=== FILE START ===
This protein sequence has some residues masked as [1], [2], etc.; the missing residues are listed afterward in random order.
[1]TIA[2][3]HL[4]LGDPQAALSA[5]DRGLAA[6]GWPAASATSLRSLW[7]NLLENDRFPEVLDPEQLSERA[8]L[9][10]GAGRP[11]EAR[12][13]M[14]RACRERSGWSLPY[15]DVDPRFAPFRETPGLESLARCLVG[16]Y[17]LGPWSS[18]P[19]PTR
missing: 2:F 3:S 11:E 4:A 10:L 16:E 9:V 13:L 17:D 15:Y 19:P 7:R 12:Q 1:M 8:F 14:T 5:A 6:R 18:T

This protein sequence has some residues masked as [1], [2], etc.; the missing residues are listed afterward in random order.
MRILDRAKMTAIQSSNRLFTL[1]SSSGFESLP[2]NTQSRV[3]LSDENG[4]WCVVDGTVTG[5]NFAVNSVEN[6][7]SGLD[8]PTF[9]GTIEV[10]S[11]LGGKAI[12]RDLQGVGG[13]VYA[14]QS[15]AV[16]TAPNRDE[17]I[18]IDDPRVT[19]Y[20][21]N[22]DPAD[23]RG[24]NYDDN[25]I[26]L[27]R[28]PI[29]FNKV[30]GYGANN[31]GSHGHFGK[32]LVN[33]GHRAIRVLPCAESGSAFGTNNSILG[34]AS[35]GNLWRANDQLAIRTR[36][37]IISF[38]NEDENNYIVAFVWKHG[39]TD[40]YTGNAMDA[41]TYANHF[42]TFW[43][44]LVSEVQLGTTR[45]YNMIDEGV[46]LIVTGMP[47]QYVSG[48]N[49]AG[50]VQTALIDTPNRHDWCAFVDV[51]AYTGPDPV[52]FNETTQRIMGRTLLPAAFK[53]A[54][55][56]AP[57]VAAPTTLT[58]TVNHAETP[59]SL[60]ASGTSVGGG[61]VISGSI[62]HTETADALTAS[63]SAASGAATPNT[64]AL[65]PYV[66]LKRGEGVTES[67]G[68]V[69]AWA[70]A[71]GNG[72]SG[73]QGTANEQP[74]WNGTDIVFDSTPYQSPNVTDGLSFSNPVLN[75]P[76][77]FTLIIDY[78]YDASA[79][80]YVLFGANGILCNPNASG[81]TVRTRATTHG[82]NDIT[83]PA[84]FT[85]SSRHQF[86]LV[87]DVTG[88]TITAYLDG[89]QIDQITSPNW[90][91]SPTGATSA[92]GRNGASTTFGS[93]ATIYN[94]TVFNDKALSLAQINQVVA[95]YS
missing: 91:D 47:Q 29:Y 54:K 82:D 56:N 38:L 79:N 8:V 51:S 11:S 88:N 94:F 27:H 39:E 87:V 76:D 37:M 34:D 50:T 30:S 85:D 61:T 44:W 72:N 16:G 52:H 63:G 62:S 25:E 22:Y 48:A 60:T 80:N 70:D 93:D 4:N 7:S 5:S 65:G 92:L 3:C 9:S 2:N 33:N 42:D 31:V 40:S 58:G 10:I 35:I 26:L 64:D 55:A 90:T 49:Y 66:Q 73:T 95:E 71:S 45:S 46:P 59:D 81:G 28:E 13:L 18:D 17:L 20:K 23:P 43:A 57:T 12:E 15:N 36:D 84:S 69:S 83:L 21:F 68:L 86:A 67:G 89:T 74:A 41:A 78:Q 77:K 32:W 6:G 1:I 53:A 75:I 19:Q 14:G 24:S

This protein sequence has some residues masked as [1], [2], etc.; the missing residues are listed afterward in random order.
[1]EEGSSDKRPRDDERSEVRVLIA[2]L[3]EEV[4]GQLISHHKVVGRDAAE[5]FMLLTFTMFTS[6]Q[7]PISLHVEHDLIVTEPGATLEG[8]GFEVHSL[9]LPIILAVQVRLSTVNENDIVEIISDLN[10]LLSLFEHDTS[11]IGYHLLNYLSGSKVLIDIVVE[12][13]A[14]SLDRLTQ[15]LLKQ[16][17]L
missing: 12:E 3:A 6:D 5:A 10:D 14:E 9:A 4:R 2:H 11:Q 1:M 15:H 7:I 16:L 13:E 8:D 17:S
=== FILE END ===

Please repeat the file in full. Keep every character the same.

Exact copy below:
This protein sequence has some residues masked as [1], [2], etc.; the missing residues are listed afterward in random order.
[1]TIA[2][3]HL[4]LGDPQAALSA[5]DRGLAA[6]GWPAASATSLRSLW[7]NLLENDRFPEVLDPEQLSERA[8]L[9][10]GAGRP[11]EAR[12][13]M[14]RACRERSGWSLPY[15]DVDPRFAPFRETPGLESLARCLVG[16]Y[17]LGPWSS[18]P[19]PTR
missing: 2:F 3:S 11:E 4:A 10:L 16:E 9:V 13:L 17:D 15:Y 19:P 7:R 12:Q 1:M 8:F 14:T 5:A 6:R 18:T

This protein sequence has some residues masked as [1], [2], etc.; the missing residues are listed afterward in random order.
MRILDRAKMTAIQSSNRLFTL[1]SSSGFESLP[2]NTQSRV[3]LSDENG[4]WCVVDGTVTG[5]NFAVNSVEN[6][7]SGLD[8]PTF[9]GTIEV[10]S[11]LGGKAI[12]RDLQGVGG[13]VYA[14]QS[15]AV[16]TAPNRDE[17]I[18]IDDPRVT[19]Y[20][21]N[22]DPAD[23]RG[24]NYDDN[25]I[26]L[27]R[28]PI[29]FNKV[30]GYGANN[31]GSHGHFGK[32]LVN[33]GHRAIRVLPCAESGSAFGTNNSILG[34]AS[35]GNLWRANDQLAIRTR[36][37]IISF[38]NEDENNYIVAFVWKHG[39]TD[40]YTGNAMDA[41]TYANHF[42]TFW[43][44]LVSEVQLGTTR[45]YNMIDEGV[46]LIVTGMP[47]QYVSG[48]N[49]AG[50]VQTALIDTPNRHDWCAFVDV[51]AYTGPDPV[52]FNETTQRIMGRTLLPAAFK[53]A[54][55][56]AP[57]VAAPTTLT[58]TVNHAETP[59]SL[60]ASGTSVGGG[61]VISGSI[62]HTETADALTAS[63]SAASGAATPNT[64]AL[65]PYV[66]LKRGEGVTES[67]G[68]V[69]AWA[70]A[71]GNG[72]SG[73]QGTANEQP[74]WNGTDIVFDSTPYQSPNVTDGLSFSNPVLN[75]P[76][77]FTLIIDY[78]YDASA[79][80]YVLFGANGILCNPNASG[81]TVRTRATTHG[82]NDIT[83]PA[84]FT[85]SSRHQF[86]LV[87]DVTG[88]TITAYLDG[89]QIDQITSPNW[90][91]SPTGATSA[92]GRNGASTTFGS[93]ATIYN[94]TVFNDKALSLAQINQVVA[95]YS
missing: 91:D 47:Q 29:Y 54:K 82:D 56:N 38:L 79:N 8:V 51:S 11:S 88:N 94:F 27:H 39:E 87:V 76:D 37:M 34:D 50:T 30:S 85:D 61:T 44:W 72:N 16:G 52:H 63:G 62:S 25:E 22:Y 48:A 60:T 80:N 70:D 93:D 4:N 7:S 5:S 65:G 92:L 3:C 9:S 2:N 33:N 42:D 31:V 40:S 58:G 10:I 35:I 26:L 64:D 55:A 90:T 49:Y 66:Q 73:T 95:E 71:S 45:S 46:P 59:D 81:G 28:E 13:L 18:D 17:L 20:K 23:P 43:A 57:T 12:E 15:N 36:D 84:S 69:S 83:L 21:F 68:L 86:A 67:G 89:T 74:A 41:A 78:Q 77:K 32:W 6:G 1:I 53:A 75:I 19:Q 14:G 24:S

This protein sequence has some residues masked as [1], [2], etc.; the missing residues are listed afterward in random order.
[1]EEGSSDKRPRDDERSEVRVLIA[2]L[3]EEV[4]GQLISHHKVVGRDAAE[5]FMLLTFTMFTS[6]Q[7]PISLHVEHDLIVTEPGATLEG[8]GFEVHSL[9]LPIILAVQVRLSTVNENDIVEIISDLN[10]LLSLFEHDTS[11]IGYHLLNYLSGSKVLIDIVVE[12][13]A[14]SLDRLTQ[15]LLKQ[16][17]L
missing: 12:E 3:A 6:D 5:A 10:D 14:E 9:A 4:R 2:H 11:Q 1:M 15:H 7:I 16:L 13:E 8:D 17:S